The lights must be directed away from the house and must allow the occupants to use the windows without being observed from outside.

Be aware of possible shadows and blind spots.

Safety Precautions
Ensure that all doors are locked at all times, and that windows are closed when you are not at home.

Large dogs serve as a deterrent. At least one dog should be trained to sleep inside the house.

If you leave your residence, inform your family/ neighbours of your intended destination, time you expect to return and the route you will be driving, especially if you reside in a rural area.

Ensure that tools such as axes, spades, picks, ladders, etc that can be used in an attack, are locked away when not in use.

Vary your daily routine, this is very important; criminals love to follow their targets to work, shopping, and home.

Get into the habit of not immediately falling asleep after switching off the lights; remain awake for a while to hear your surroundings. You should not be visible in the bedroom from the outside when you are asleep. Always keep a torch nearby at night and when you use it, ensure that you do not give away your position.

If you are unsure about the security status of your home after returning from work/a visit, e.g. your dogs do not come to the gate; do not enter your home. If there is anything out of the ordinary, don’t enter, chances are there is an intruder or they have been in your house.

Contact your security/Police or neighbour to assist you in securing your home.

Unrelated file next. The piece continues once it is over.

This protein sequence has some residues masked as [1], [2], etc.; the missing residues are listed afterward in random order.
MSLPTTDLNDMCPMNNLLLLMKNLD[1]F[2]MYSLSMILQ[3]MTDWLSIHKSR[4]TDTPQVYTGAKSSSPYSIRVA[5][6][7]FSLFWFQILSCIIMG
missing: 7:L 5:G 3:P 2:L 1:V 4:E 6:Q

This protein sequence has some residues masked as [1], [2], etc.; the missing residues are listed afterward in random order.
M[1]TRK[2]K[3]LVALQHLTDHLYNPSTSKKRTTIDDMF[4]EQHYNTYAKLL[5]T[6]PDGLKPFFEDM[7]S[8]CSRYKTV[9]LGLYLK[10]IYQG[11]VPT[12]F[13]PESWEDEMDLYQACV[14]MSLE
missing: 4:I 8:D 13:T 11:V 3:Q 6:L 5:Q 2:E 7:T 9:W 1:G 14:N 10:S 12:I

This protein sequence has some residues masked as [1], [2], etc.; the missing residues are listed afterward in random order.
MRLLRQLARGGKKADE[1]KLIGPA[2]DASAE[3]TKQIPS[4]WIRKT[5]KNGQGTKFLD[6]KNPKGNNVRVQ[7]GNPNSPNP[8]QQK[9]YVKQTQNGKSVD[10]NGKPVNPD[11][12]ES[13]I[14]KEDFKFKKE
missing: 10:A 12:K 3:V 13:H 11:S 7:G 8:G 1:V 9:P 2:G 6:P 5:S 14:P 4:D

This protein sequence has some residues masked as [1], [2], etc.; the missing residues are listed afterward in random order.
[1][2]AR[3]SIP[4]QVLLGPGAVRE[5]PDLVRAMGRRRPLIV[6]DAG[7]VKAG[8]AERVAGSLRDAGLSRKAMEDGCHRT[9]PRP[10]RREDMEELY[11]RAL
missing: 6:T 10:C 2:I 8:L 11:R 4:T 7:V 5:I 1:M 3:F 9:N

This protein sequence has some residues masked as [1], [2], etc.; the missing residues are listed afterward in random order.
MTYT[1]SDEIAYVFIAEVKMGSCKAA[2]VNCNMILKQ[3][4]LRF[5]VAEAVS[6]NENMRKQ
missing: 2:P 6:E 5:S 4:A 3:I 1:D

Identify relatively safe places of refuge in the event of an attack or home invasion, i.e.: bathroom, toilet or storeroom with a proper lock to prevent them entering there. The fewer windows and doors these rooms have, the better.

Involve employees as they are part of the family/team, teach them the procedures in your home, it’s for their safety aswell. Employees must be involved in maintaining security on an equal footing.

Report suspicious behaviour and report that to the Police or Security Company.

Clear the areas around the front gates of the house, trim bushes and other hiding or dark areas where they can hide and surprise you when you arrive home.

Take photographs of all employees; make a copy of their ID Book for future reference. It could be to your advantage to identify them, if required.

Remunerate your employees when useful information is provided that contribute to the prevention of crime. Do not employ casual workers without a reference.

Ensure that you have a good relationship with your neighbours so that you will be in a good position to support and help each other.

Access and Key Control
Don’t allow strangers on your premises or in your house without having properly identifying the person, especially at night.

Implement proper key control measures.